10. Published
    Cicada killer wasps prefer dry, barren ground.
  11. Published

    Summer is officially here, and it’s time to get out to your favorite walking or hiking spot! That may entail walking through tall grass and woodland brush, depending on where you go. Protect yourself from Lyme disease and Rocky Mountain fever by following tick prevention advice of forest enthusiasts and agricultural professionals.

  12. Published

    Thank a pollinator for that warm cup of coffee in your hands, or for that chocolate sundae you indulged in the other day. National Pollinator Week is June 21-27; celebrate pollinators and support their health this year. Did you know that that pollinators like bees and butterflies, provide 1 out of 3 bites of food we eat? Over 80% of flowering plants are pollinated by these small, but busy animals.

  13. Published

    BLOOMINGTON, Ill. – The state insect, the monarch butterfly, is facing a crisis. Each May, Illinoisans celebrate the monarch butterfly, but University of Illinois Extension Horticulture Educator Kelly Allsup says that Illinois residents should be worried.

  14. Published

    Some trees may be showing damage from the late frost much of Illinois had in May for several months to come as well as diseases that pop up during the rainy, cool spring weather. Watering during the hot dry months of summer will help these trees back to being a beautiful specimen.

  15. Published

    Chances are if you have driven along any country road in Illinois, you have seen a tall plant with a spiky silvery thistle-like flower head swaying in the wind. What you may not know is that this plant hides a sinister side. Cutleaf teasel (Dipsacus laciniatus) and its relative the Common teasel (Dipsacus fullonum) are prairie “bullies” and have been slowly taking over our high-quality agricultural landscapes.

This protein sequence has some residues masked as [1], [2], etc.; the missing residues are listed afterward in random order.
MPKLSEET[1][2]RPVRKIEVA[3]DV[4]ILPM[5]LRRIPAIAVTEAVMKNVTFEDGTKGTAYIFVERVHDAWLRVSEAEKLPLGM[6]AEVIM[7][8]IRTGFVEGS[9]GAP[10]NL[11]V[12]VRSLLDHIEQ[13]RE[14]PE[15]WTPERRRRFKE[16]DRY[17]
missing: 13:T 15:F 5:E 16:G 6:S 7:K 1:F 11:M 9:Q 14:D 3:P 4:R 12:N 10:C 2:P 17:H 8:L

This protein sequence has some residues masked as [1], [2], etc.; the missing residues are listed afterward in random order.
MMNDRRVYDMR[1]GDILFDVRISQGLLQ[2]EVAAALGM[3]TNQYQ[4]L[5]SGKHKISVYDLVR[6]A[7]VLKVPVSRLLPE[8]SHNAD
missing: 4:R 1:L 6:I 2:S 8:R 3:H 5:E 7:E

16. Published

    They are crawling on my windows, walls, and houseplants newly rescued from the lower night temperatures of the fall and creeping me out. They could be hanging out on your dishes, doing a balancing act on your toothbrush, resting in your clothing or hair, or be a rather interesting ornament on your Christmas tree. 

  17. Published

    A recent study tracking butterfly abundance in Ohio over the last 20 years has discovered a 33% decline. We can only assume that in Illinois we have similar patterns in decline in our butterfly populations. Scientists believe the decline may be attributed to climate change, habitat degradation, and agricultural practices. 

  18. Published

    Wild parsnip often makes headlines because of its negative effects on naïve gardeners and hikers. Wild parsnip along with giant hogweed and poison hemlock are types of carrots gone bad.

  19. Published

    It’s that time of year again… time to plant your tomatoes and peppers and get your summer garden going! Most gardeners have grown these before, but with a few tips and tricks, you can decrease disease prevalence, increase plant health and get a better harvest. One tip: prune them both!

    It is recommended to prune your tomato and pepper plants at planting and during establishment, and depending on variety, throughout the harvest season as well. Of course, pruning practices differ between the two crops and within crop variety, so each are addressed here in turn.

  20. Published

    Sun-loving, season-long blooming, low maintenance, dependable and pollinator-friendly. Sound like a perfect perennial to add to your garden?